Behind the scenes

Peter Grant explains why he chose Castalia House and what it is like to work with “the most despised man in science fiction”:

Vox was my editor in getting the book ready for publication.  He stated up front that he wanted to ‘make a good book better’, not try to remake it in his image, or make it into something it wasn’t.  I found him a very effective editor indeed.  He went through my manuscript and made many proposed changes, averaging two or three per page, but did so on the basis that these were his suggestions rather than his demands.  I was free to accept or reject each of his proposed changes.  In about two-thirds of cases, I went along with his proposals.  They did, indeed, make the book better.  In the remaining third of cases, I went with what I’d originally written, or re-wrote a few lines, because I felt it fitted in better with my vision for the book and what I hope will be the series into which it will grow.  Vox accepted that with aplomb.  The man’s a gentleman.

There will doubtless be those who’ll be disappointed that I’ve chosen to publish with a man, and a publishing house, that they regard with the same revulsion as the Devil regards holy water.  To them I can only say, go read what my friend Larry Correia had to say about Vox last year.  I endorse his sentiments.  I don’t share all – or possibly even most – of Vox’s opinions, but then he’s never asked me to share or support them in any way, shape or form.  He’s merely tried to be the best editor he can be, and help me be the best writer I can be.  I’ll be damned if I condemn him because of past history or exchanges to which I wasn’t a party, and in which I had no involvement at all.  Not my circus, not my monkeys.  I certainly won’t demand that he embrace political correctness.  As you’ve probably noted from my blog header, that’s not exactly a position I embrace myself!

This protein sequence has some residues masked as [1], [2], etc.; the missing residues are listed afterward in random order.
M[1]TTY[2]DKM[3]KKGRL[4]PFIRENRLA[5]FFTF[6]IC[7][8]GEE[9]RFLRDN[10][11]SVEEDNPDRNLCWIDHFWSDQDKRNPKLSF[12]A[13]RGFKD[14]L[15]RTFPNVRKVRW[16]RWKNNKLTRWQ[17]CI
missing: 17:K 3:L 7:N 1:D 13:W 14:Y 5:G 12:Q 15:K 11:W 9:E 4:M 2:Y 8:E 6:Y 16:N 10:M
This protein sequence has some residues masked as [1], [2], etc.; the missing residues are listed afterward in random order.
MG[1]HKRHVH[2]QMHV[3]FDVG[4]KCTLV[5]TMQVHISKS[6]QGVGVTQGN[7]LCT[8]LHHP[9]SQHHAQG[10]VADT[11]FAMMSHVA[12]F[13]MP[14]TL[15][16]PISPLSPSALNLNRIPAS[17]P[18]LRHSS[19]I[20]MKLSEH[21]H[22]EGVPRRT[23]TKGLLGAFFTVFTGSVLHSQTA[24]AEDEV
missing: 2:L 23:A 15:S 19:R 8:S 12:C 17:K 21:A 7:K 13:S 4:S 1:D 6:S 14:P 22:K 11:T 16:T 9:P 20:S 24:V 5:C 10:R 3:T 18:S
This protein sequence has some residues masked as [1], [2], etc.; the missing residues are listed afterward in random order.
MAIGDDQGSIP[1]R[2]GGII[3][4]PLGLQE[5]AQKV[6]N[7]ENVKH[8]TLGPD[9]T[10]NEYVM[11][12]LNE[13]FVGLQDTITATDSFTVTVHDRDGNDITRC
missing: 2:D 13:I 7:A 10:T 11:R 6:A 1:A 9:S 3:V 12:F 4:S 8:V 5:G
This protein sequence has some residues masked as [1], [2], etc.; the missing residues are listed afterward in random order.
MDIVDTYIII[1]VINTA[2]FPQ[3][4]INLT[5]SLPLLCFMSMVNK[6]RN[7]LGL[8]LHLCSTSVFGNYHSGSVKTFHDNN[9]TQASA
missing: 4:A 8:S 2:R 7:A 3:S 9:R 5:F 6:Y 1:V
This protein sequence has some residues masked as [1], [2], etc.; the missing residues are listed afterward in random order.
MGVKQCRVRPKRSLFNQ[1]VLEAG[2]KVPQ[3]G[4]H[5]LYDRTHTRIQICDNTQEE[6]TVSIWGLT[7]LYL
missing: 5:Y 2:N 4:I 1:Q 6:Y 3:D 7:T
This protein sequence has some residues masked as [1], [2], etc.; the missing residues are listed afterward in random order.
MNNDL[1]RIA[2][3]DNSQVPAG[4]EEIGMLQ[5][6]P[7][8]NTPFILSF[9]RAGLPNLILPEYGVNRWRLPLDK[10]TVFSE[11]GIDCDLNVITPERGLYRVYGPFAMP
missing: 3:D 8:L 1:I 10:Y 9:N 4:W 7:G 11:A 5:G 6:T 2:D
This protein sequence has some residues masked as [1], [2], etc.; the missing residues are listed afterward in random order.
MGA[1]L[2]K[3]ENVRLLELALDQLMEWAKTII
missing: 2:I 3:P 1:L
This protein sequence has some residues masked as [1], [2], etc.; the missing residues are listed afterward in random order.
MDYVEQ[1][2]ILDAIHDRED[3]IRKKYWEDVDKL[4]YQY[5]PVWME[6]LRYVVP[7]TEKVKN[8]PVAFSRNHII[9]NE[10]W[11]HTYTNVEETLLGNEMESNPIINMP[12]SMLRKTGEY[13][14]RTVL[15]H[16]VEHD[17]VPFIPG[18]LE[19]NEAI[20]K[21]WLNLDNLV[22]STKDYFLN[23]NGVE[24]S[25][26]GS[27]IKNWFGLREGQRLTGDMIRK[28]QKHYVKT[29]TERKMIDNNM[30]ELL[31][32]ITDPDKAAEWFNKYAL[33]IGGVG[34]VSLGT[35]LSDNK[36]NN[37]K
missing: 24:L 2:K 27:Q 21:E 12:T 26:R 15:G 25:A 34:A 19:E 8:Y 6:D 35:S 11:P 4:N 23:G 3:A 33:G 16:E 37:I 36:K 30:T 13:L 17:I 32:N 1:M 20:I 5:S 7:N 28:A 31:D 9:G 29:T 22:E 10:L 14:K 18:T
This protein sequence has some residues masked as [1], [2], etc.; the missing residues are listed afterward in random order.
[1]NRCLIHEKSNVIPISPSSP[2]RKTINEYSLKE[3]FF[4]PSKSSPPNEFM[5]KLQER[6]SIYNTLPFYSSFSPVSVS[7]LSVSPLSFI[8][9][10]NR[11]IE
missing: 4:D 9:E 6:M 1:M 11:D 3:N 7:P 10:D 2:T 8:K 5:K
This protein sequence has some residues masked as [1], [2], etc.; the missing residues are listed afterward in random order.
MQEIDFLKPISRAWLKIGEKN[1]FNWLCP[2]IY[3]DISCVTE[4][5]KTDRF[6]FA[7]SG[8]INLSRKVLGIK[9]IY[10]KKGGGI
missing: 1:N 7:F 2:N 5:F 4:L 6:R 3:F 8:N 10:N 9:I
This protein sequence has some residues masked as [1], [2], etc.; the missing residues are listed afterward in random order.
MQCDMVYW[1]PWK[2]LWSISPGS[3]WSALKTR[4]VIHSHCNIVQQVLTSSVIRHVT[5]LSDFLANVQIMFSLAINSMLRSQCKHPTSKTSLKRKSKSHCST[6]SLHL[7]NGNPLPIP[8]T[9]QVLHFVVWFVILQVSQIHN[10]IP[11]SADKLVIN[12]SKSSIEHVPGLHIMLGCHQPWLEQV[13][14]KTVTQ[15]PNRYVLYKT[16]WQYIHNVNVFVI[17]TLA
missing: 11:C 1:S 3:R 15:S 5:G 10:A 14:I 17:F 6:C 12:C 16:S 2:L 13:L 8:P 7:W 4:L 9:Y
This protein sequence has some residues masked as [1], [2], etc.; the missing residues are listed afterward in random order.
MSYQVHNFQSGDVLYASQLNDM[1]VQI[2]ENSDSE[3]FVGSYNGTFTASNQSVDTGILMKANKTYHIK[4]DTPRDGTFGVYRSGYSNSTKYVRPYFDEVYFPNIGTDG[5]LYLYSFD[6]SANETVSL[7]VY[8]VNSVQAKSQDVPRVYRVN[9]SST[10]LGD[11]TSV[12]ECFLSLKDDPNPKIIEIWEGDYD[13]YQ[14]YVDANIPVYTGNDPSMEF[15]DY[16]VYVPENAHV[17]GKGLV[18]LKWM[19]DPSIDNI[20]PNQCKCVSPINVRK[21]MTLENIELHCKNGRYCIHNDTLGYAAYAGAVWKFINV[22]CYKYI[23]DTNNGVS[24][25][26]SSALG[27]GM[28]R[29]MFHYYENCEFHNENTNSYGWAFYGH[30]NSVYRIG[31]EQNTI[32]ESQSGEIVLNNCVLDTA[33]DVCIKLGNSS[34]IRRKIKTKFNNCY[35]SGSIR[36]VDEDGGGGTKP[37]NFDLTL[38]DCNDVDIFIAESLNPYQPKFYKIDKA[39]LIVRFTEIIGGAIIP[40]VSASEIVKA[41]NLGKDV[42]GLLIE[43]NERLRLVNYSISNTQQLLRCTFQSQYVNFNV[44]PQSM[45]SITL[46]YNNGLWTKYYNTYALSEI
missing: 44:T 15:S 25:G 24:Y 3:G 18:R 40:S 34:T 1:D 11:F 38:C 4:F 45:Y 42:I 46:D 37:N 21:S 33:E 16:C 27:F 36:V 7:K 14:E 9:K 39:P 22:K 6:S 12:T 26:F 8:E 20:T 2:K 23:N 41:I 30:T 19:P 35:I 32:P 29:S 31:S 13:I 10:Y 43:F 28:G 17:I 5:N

Vox shares my perspective that the ‘classic’ Western genre is ripe for revival.  I’ve grown very tired of romance or erotica masquerading as Westerns – to my mind, they’re neither, and belong in a different category.  I’m also fed up with the historical inaccuracies and fantastically high body counts of many so-called Westerns that are nothing more or less than violence porn (and sometimes actual porn as well, given the number of sex scenes they contain – something that would be anathema to every one of the great Western authors).  I tried to write in the classic style, and Vox actively tried to help me do that.  I appreciated his input.

Castalia House is a small publisher at this stage, but it’s grown in stature and in the diversity of its offerings.  I’m honored – deeply honored – to join authors such as Jerry Pournelle and Martin van Creveld in its stable.

I’m very glad to hear that Peter feels that way, as we are all delighted to have such a talented, knowledgeable, and above all, exceedingly decent man join our band of renegades, rebels, reactionaries, and recidivists.

We may be outnumbered, but we are never, ever, outgunned.

And I’m pleased to learn that I was able to help Peter realize his vision. The primary role of the editor is not to catch every typo, position the book for marketing, or police its content in order to ensure its compliance with the social justice Narrative, it is to help the author accurately transform the story he sees in his mind into an articulated reality he can share with others.

An editor can improve a book or he can ruin a book, but he must never forget that the book is neither his vision nor his story.